Australian healthcare system has been ranked as one of the best in the developed world while the US’ is the worst, according to a new study.
The study, conducted by American thinktank Commonwealth Fund, found that the United Kingdom has the healthcare system out of 11 developed countries, while Australia ranked second, the Netherlands third and the US last.
The researchers found that the US performed poorly in terms of access, equity and healthcare outcomes, despite having the biggest spending in healthcare. It not only had “the poorest performance of all countries on the affordability subdomain”, but also on “population health outcomes such as infant mortality and life expectancy at age 60”.
The report concluded by encouraging the US to take important lessons from the top three nations on universal health insurance coverage. “All three provide universal coverage and access, but do so in different ways, suggesting that high performance can be achieved through a variety of payment and organizational approaches,” the report said.
The study’s results came amid the Republican Party’s attempt to repeal former president Barack Obama’s healthcare reforms.
The Senate is set to vote on the legislation in a few weeks. Two Republican senators, Rand Paul and Susan Collins, have said that they will not be voting for the repeal bill.
Sources: ABC, The Hill
Mole Creek residents can now drink tap water safely for the first time in 70 years, as boil water alert has been lifted.
Tasmania’s water provider TasWater said the alert lift was a significant step in addressing water quality issues in 24 towns across the state, which are expected to be cleared of boil water alerts by August next year.
“The Mole Creek water supply is just one of many projects in a fully-funded, affordable 10-year-plan to improve Tasmania’s water and sewerage infrastructure,” said TasWater chairman Miles Hampton.
However, Premier Will Hodgman remained sceptical about the provider’s ability to deliver the promise in time.
“There are plenty of communities across this state that for years have been calling out for boil water alerts to be lifted,” Hodgman said. “They were meant to be fixed by now. They’ve said in the past these communities would be fixed sooner and it hasn’t been the case.”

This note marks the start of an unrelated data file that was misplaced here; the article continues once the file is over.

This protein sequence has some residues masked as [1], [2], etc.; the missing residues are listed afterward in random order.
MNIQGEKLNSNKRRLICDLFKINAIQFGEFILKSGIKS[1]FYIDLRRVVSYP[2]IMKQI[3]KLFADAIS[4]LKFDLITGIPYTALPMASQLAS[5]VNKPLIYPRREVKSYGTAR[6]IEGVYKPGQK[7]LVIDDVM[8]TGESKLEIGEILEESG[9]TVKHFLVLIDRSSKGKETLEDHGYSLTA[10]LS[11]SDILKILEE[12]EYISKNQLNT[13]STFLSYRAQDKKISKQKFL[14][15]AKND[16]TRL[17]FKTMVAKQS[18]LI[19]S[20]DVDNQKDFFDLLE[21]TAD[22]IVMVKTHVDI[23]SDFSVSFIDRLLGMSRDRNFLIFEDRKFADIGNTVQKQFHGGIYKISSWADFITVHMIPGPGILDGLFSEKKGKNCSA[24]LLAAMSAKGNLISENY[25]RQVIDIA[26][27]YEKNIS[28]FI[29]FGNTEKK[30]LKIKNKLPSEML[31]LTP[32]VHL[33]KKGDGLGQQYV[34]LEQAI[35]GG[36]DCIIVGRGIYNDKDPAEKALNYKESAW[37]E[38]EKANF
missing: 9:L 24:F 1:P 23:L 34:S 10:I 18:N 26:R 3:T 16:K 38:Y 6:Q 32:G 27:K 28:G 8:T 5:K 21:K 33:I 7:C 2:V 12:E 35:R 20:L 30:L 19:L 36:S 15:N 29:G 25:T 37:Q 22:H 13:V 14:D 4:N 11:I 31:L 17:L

The state parliament is set to table a legislation after the winter break to enable the utility takeover from July next year. The government said the acquisition would allow speedier infrastructure upgrades.
The planned freeway extension linking Sydney and Wollongong has been priced at $18 billion, about three times as much as the rail alternative.
Government documents seen by the ABC and Fairfax reveal that the F6 toll road’s 32-kilometre extension is also estimated to cost $1 billion more than WestConnex.
The toll road would extend from St Peters to Waterfall through the Royal National Park. The construction costs are estimated at $14.5 billion, while operation and maintenance costs are at $3.5 billion.
Roads Minister Melinda Pavey said the cost for the F6 is still tentative. “We’re still in the very early stages, so no decision has been made regarding the final alignment,” Pavey said. “There is no decision on final cost.”
NSW Greens transport spokesperson Mehreen Fahruqi described the $18 billion price as “madness”.
“$18 billion of taxpayer’s money for yet another toll road, potentially through a National Park, is just obscene.”
Michael Bond, the creator of children literature character Paddington Bear has died at 91 years old.
Bond’s publisher HarperCollins said he died on Tuesday at his UK home after a short illness.
Bond created Paddington in 1956 after seeing a teddy bear on a shop window on his way home from work. The coat-and-hat-wearing bear first appeared in Bond’s 1958 debut book titled A Bear Called Paddington, and then went on to feature in more than 20 books, a TV show and a film.
Today, over 35 million copies have been sold around the world and translated into 40 languages. The statue of the bear also stands at the Paddington station in London.
Ann-Janine Murtagh, executive publisher at HarperCollins Children’s Books said Paddington “touched my own heart as a child and will live on in the hearts of future generations.”
NASA has discovered 219 new possible planets outside our solar system, including 10 near-Earth-sized candidates with potentially habitable conditions.
After four years, the Kepler Space Telescope mission has found a total of 4,034 planet candidates, with over half of them confirmed.
“With this catalog, we’re able to extend [our analysis of planets’ demographics] out to the longest periods, those periods that are most similar to our Earth,” said Susan Thompson, a Kepler research scientist for the SETI Institute in California.
“As a result, this survey catalog will be the foundation for directly answering one of astronomy’s most compelling questions: How many planets like our Earth are actually in the galaxy?”
However, Thompson said it will still take a year for the Kepler team to find out how common potentially habitable planets are in the Milky Way galaxy.
The New South Wales government has announced its plans to build a new hospital, three new Sydney motorways, double-deckers and additional bus services, just a week before the state budget arrives.
Next week’s budget will allocate a billion-dollar package as planning money for three new motorways. $21 million will be allocated for the M12, whereas the F6 Motorway and the M9 Outer Orbital will receive $15 million and $2.09 million respectively.